Gina Lieneck has been trying to get a vote in the state Senate that would bolster boater safety in New York, requiring operators to receive a classroom safety course before going out on the water. But the bill is one of dozens mired in legislative gridlock.
"It's just frustrating, you know, to have so much support and not be able to get it to the floor for a vote," Lieneck said.
The legislative session is sputtering to a close in Albany with few major accomplishments to show for it. Bills regulating sports gambling and reforming teacher evaluations won't be approved. The sticking point: extending a speed camera program in New York City.
"They want to have speed cameras extended, and so far, the Senate hasn't been willing to respect that," said Assembly Majority Leader Joe Morelle. "They want us to respect their local governments, but not local governments represented by people in our conference."
The Senate is currently evenly split, with the Democratic and Republican conferences at 31 members each. But it takes 32 votes to pass anything. Democrats blamed Republicans who retain control of what bills come to the floor for a vote.
"They refuse to accept the reality that right now the Senate is evenly split. And if things are to move, they have to move in a bipartisan fashion," said Sen. Mike Gianaris (D - Queens). "They can't pick and choose which bills to bring to the floor and only bring those bills to the floor."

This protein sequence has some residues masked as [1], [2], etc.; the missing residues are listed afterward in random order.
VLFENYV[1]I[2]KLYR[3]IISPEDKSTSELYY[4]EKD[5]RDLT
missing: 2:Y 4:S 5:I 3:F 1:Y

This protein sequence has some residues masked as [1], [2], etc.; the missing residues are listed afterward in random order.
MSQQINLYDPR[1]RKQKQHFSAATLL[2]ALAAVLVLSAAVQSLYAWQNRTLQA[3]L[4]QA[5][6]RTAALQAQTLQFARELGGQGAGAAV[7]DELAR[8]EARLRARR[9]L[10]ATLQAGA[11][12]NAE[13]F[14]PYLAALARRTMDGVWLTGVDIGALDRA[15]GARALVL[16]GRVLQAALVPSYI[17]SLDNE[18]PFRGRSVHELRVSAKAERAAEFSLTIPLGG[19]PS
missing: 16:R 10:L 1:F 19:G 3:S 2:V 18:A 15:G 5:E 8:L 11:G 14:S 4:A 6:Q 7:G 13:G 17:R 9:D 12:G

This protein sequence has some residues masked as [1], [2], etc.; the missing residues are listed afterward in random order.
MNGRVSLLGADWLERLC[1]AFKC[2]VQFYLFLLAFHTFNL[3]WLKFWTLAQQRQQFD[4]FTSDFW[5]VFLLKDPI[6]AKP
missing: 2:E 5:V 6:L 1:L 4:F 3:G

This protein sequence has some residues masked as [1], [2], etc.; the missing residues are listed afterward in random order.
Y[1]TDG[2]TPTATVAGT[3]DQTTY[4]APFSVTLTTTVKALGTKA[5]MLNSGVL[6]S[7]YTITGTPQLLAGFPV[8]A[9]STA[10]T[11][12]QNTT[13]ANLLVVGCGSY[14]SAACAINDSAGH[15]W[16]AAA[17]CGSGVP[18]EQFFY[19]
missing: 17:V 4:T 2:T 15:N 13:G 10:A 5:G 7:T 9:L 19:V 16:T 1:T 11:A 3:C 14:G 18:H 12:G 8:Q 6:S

Republican lawmakers blamed Governor Andrew Cuomo, a Democrat seeking a third term this year, saying he's engaged in politics more than governing.
"He's politicized everything now," said Assembly Minority Leader Brian Kolb. "Everything he does is all about politics, whether it's his gubernatorial re-election campaign or he's looking ahead to 2020."
For Lieneck, the boater safety issue is a personal one. Her 11-year-old daughter died in a boating collision. But despite the frusatrations, she urged New Yorkers to not give up when they want to make a difference in state government.
"Yes, it's been very frustrating here, but don't give up. Let your voice be heard," Lieneck said.
Lawmakers have insisted they have no plans, for now, to return to the Capitol later this year.